A panel in Florida tasked with examining the state's "Stand Your Ground" law is unlikely to suggest that any major changes are needed.

Since it was convened in May, members of the task force have held meetings at locations around the state. At almost every meeting, they've heard impassioned testimony from people like David Boden, whose son, Jason, was killed in a shooting. Prosecutors in West Palm Beach told Boden that Florida's Stand Your Ground law prevented them from filing charges against the shooter.

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3:54pm

Thu September 13, 2012
Shots - Health Blog

Death Toll Climbs In Congo Ebola Outbreak

A medical worker from the U.S. Centers for Disease Control and Prevention works at the laboratory in Uganda where Ebola specimens were tested at the start of the latest outbreak in the Democratic Republic of Congo.
Stephen Wandera Associated Press

As health workers try to contain an Ebola outbreak in the Democratic Republic of the Congo, the death toll has increased to 31.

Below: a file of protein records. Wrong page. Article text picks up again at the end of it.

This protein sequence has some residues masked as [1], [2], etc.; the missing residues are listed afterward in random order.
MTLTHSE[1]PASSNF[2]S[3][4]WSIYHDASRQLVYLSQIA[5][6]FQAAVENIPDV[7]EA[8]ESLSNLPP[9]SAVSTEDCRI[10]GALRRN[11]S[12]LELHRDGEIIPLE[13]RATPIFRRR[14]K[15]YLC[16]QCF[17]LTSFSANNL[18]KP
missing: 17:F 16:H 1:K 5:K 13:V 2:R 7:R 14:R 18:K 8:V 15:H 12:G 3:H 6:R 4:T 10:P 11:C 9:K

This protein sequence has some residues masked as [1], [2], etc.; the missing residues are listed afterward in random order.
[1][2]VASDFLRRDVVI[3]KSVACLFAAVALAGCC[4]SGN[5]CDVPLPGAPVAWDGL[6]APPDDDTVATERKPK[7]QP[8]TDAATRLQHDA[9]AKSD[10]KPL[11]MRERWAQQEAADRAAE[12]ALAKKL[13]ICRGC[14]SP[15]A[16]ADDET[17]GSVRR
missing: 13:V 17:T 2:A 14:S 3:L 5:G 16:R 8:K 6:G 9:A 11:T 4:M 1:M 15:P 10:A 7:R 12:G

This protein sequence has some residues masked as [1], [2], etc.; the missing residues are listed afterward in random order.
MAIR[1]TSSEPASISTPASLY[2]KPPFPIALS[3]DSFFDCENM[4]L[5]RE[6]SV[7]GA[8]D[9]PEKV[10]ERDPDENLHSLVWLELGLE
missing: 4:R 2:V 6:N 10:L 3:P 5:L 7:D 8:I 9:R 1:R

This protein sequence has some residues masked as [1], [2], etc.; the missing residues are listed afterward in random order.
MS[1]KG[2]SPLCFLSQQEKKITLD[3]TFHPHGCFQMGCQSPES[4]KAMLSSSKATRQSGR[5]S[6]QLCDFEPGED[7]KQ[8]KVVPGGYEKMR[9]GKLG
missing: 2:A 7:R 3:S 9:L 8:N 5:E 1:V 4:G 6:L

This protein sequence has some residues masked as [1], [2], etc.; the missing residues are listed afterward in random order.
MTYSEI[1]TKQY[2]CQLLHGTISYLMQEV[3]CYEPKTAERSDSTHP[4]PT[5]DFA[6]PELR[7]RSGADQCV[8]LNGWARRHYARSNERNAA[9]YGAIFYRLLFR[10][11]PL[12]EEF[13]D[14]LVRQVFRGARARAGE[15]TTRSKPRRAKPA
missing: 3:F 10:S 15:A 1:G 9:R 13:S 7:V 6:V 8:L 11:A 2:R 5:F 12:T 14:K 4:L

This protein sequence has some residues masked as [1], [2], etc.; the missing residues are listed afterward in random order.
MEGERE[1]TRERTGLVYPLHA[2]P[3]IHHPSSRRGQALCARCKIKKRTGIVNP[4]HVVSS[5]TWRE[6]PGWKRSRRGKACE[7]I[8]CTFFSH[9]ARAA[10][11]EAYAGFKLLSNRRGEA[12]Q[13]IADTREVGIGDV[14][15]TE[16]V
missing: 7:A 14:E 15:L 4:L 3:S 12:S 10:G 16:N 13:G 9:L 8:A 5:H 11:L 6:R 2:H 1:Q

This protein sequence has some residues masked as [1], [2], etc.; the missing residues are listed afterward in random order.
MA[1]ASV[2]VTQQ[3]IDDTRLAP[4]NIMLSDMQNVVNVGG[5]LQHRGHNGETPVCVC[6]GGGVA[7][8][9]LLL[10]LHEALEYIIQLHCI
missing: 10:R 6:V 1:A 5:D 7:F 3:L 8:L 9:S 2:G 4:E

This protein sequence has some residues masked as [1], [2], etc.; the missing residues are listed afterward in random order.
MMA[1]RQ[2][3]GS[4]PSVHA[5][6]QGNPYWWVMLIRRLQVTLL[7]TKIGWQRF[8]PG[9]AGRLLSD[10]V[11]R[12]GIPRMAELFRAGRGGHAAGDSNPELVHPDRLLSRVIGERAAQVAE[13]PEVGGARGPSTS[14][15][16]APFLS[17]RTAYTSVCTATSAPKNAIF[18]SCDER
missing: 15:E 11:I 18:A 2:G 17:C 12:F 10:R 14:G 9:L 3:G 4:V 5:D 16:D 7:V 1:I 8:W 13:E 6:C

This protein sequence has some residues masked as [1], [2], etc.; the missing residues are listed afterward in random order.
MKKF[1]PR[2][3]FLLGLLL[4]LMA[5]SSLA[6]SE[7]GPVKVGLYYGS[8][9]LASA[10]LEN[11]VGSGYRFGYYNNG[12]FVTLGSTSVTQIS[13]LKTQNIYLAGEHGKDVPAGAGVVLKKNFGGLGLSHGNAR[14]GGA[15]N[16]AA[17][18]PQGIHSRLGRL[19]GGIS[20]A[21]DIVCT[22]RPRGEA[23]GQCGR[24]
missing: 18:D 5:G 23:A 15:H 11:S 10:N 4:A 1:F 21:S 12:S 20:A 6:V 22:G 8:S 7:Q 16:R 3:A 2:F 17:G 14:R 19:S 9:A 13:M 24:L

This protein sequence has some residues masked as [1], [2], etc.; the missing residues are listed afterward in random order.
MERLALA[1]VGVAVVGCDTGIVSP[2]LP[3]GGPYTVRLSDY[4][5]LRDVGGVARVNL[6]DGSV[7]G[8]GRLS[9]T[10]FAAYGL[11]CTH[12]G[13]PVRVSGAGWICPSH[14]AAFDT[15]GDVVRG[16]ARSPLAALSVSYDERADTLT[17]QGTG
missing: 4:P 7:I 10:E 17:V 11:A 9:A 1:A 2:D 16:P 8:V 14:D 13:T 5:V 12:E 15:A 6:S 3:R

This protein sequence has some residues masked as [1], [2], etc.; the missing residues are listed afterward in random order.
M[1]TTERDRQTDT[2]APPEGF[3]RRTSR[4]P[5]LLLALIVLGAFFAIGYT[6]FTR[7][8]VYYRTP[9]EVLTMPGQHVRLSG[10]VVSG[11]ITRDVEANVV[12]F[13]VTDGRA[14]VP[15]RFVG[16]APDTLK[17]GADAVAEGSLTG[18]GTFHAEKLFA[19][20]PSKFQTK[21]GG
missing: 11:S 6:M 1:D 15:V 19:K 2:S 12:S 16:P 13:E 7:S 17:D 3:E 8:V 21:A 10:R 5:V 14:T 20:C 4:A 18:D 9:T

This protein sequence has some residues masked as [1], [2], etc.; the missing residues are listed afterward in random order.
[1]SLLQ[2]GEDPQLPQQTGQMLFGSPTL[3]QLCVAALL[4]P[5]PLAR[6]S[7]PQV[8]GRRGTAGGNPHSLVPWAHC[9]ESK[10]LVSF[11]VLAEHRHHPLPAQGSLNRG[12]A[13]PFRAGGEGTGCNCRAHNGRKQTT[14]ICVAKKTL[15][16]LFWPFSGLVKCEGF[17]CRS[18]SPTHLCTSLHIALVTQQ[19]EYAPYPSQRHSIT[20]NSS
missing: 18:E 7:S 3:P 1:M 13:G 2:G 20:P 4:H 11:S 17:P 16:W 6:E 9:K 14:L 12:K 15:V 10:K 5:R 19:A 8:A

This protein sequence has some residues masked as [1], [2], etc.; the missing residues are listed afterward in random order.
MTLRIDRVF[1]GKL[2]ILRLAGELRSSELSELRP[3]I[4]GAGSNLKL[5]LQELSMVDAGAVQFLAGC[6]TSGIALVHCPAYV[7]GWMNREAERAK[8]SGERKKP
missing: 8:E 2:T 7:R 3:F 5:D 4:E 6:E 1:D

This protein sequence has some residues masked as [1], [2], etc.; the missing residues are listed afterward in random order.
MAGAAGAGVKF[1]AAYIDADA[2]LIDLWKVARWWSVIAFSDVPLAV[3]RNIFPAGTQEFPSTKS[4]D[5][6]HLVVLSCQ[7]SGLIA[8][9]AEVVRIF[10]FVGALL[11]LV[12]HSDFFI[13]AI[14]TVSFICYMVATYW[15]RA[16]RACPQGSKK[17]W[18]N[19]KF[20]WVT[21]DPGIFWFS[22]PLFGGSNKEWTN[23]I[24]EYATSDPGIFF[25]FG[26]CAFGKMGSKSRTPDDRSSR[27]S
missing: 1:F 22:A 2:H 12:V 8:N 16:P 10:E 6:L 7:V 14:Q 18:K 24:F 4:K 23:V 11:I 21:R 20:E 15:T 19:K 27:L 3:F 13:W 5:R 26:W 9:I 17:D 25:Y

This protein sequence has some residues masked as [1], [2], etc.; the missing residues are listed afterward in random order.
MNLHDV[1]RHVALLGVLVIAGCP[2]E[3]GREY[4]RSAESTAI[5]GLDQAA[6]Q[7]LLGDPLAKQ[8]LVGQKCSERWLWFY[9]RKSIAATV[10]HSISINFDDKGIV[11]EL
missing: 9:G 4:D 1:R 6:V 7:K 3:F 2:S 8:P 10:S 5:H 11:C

The deaths from the hemorrhagic fever outbreak doubled in the past week. World Health Organization spokesman Tarik Jasarevic tells Shots that's because they have discovered more people who were originally infected.

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3:50pm

Thu September 13, 2012
It's All Politics

Romney Reframes Foreign Policy Pitch After Flap Over Libya Remarks

Originally published on Thu September 13, 2012 4:41 pm

Republican presidential nominee Mitt Romney speaks Thursday in Fairfax, Va.
Molly Riley UPI /Landov

Appearing in Virginia on Thursday, Republican Mitt Romney tried to bring his campaign back to the issues he has focused on before in the swing state: the nation's economy and strengthening the military.

A day after Romney ignited a debate over his criticism of President Obama's handling of events in Libya and Egypt, the Republican presidential nominee largely steered clear of discussing unrest in Egypt and the attack on an American consulate in Benghazi, Libya, that left four Americans dead.

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3:37pm

Thu September 13, 2012
Education

Teacher Evaluation Dispute Echoes Beyond Chicago

Originally published on Thu September 13, 2012 10:19 pm

One of the primary disputes in the Chicago Public Schools teachers' strike is over Mayor Rahm Emanuel's proposal to link teacher pay to student performance.